The heat and cold received too much emphasis, and it was easy for callous detractors to mention kitchens and other hot workplaces while the more egregious offenses, the systemic issues, were obscured. I know that other workers have it worse, and even I’ve had jobs that were worse. There is something deeply unsettling about Amazon, and I was most profoundly distressed on a psychological and spiritual level while I worked there. Misanthropy and dehumanization; bitter class struggle; intelligence routinely insulted; mocked; punished for our powerlessness. The way Amazon handled the heat, fire pulls, and arson certainly demonstrates its ability to disregard workers’ humanity, and very poor decisions were made. There is so much more to the story! I don’t believe that greater compensation alone would improve Amazon’s workplace, though it would definitely be a start because most workers’ entire paychecks are spent before payday.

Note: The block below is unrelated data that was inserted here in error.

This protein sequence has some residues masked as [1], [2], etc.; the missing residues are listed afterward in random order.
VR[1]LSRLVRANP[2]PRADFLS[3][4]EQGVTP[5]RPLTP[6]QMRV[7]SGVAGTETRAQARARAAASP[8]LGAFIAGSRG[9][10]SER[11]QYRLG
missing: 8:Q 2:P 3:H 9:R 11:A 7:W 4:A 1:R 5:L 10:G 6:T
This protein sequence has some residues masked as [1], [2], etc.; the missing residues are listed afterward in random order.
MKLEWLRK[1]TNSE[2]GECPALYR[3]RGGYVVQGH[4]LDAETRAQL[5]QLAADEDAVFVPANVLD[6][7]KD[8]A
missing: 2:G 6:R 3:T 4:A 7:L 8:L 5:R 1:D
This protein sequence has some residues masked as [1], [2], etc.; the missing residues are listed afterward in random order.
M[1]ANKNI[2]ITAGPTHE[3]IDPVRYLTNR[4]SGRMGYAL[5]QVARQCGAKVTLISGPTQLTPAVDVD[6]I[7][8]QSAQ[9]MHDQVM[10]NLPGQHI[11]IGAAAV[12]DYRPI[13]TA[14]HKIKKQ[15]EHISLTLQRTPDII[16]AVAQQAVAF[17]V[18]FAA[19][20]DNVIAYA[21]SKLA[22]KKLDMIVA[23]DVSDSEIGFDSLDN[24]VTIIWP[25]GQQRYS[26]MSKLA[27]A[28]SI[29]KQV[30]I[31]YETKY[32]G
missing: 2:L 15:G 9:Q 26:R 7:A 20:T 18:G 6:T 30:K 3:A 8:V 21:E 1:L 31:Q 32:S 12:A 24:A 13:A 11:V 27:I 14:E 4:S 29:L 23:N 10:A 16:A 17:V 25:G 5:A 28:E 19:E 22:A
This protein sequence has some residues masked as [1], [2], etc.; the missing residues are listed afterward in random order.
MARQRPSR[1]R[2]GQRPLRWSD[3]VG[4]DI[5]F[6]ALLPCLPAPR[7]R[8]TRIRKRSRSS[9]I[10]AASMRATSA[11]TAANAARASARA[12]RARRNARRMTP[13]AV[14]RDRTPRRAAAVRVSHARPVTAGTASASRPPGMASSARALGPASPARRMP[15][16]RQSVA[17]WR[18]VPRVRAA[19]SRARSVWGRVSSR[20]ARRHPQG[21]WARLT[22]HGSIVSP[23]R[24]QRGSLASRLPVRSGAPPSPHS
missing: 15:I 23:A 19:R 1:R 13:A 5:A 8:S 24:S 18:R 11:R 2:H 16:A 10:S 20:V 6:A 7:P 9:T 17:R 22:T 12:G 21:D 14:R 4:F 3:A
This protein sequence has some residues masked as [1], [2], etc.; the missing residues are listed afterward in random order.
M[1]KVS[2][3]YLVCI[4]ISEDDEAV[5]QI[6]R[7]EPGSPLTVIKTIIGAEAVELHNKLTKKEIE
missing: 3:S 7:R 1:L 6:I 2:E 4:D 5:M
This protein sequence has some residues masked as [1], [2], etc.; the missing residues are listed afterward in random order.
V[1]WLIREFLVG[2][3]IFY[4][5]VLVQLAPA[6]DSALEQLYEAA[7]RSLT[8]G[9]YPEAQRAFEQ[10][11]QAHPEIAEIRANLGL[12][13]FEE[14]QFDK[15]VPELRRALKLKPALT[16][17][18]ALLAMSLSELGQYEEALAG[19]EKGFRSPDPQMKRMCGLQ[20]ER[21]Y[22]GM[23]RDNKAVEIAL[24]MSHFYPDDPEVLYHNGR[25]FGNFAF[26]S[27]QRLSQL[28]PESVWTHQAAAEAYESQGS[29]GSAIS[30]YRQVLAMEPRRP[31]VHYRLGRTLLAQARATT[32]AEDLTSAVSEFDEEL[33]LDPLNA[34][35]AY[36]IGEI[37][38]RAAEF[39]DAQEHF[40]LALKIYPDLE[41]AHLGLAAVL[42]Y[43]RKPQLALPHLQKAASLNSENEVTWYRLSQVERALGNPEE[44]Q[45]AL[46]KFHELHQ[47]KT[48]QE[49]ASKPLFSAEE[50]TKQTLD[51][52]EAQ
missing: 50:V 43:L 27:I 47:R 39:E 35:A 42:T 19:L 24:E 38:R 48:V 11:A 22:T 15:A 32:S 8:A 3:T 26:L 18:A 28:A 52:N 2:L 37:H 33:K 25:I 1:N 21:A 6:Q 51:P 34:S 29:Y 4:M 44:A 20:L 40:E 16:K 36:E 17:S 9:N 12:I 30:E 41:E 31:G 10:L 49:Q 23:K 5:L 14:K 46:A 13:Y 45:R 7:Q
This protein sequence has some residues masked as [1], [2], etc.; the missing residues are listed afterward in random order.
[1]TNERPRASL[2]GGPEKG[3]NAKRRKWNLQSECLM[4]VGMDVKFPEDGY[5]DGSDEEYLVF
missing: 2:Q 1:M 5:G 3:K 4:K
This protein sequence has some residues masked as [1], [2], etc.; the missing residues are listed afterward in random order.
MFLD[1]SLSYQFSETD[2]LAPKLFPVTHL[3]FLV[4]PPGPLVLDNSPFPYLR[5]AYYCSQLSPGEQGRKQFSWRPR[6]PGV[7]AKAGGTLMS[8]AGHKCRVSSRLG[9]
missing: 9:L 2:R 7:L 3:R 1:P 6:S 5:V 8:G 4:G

PKH: What does Amazon’s policies in the warehouse say about Amazon on a larger frame?

NG: Amazon is misanthropic to the core. Immature, destructive, sociopathic. Everything is for the shoppers and shareholders. Anyone with money is lavished in excess, workers are squeezed and punished for their powerlessness. Amazon is launching the People’s Production Company? Here we have another instance of Amazon’s Orwellian abuse of language –Amazon is not for the People in any way. They should focus on what they do best. Why do they try to be everything to everyone? What is this game Amazon (Bezos)? Amazon could be a life-giving river. Now, everything they do is toxic –venture capitalists and other nefarious influences decide for Amazon.

PKH: How can we get people to fight back and to blow the lid on this sort of corporate abuse when most Americans—150 million—are living at or near poverty?